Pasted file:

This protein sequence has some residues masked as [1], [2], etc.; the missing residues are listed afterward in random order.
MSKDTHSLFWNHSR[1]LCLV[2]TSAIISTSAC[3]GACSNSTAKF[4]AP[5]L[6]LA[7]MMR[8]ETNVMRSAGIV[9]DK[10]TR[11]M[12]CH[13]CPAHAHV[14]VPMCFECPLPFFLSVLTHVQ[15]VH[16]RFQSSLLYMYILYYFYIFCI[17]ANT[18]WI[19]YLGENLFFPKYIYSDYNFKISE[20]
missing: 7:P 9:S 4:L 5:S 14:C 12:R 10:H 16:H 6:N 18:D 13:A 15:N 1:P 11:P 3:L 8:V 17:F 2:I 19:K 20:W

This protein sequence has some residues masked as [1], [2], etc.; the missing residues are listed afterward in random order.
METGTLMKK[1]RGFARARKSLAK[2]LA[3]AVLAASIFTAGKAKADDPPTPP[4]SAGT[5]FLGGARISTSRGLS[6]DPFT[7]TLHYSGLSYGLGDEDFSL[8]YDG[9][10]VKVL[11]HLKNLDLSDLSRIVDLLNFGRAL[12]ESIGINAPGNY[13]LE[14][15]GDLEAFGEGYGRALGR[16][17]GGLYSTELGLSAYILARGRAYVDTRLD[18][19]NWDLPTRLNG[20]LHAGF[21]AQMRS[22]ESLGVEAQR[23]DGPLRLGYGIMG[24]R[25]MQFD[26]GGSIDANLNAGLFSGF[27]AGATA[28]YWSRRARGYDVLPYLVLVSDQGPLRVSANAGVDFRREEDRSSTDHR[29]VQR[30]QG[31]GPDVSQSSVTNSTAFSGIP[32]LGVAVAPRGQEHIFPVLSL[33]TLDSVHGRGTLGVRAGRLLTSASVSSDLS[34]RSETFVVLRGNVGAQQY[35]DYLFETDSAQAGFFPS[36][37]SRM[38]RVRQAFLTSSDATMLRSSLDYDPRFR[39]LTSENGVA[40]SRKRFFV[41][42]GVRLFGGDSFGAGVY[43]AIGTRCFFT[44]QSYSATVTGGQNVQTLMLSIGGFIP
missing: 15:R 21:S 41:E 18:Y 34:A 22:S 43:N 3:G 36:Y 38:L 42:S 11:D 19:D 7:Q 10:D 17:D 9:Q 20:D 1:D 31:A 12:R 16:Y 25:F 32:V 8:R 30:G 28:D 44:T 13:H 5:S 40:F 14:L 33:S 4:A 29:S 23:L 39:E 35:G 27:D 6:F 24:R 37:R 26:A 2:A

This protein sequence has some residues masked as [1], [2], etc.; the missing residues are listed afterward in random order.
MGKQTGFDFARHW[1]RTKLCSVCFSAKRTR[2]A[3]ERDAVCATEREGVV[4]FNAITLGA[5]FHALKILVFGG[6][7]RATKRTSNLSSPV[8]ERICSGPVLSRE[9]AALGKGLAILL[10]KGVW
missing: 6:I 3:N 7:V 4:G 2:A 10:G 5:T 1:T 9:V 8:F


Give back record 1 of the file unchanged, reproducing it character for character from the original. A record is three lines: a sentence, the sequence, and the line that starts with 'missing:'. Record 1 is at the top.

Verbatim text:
This protein sequence has some residues masked as [1], [2], etc.; the missing residues are listed afterward in random order.
MSKDTHSLFWNHSR[1]LCLV[2]TSAIISTSAC[3]GACSNSTAKF[4]AP[5]L[6]LA[7]MMR[8]ETNVMRSAGIV[9]DK[10]TR[11]M[12]CH[13]CPAHAHV[14]VPMCFECPLPFFLSVLTHVQ[15]VH[16]RFQSSLLYMYILYYFYIFCI[17]ANT[18]WI[19]YLGENLFFPKYIYSDYNFKISE[20]
missing: 7:P 9:S 4:L 5:S 14:C 12:R 10:H 16:H 6:N 18:D 13:A 15:N 1:P 11:P 3:L 8:V 17:F 2:I 19:K 20:W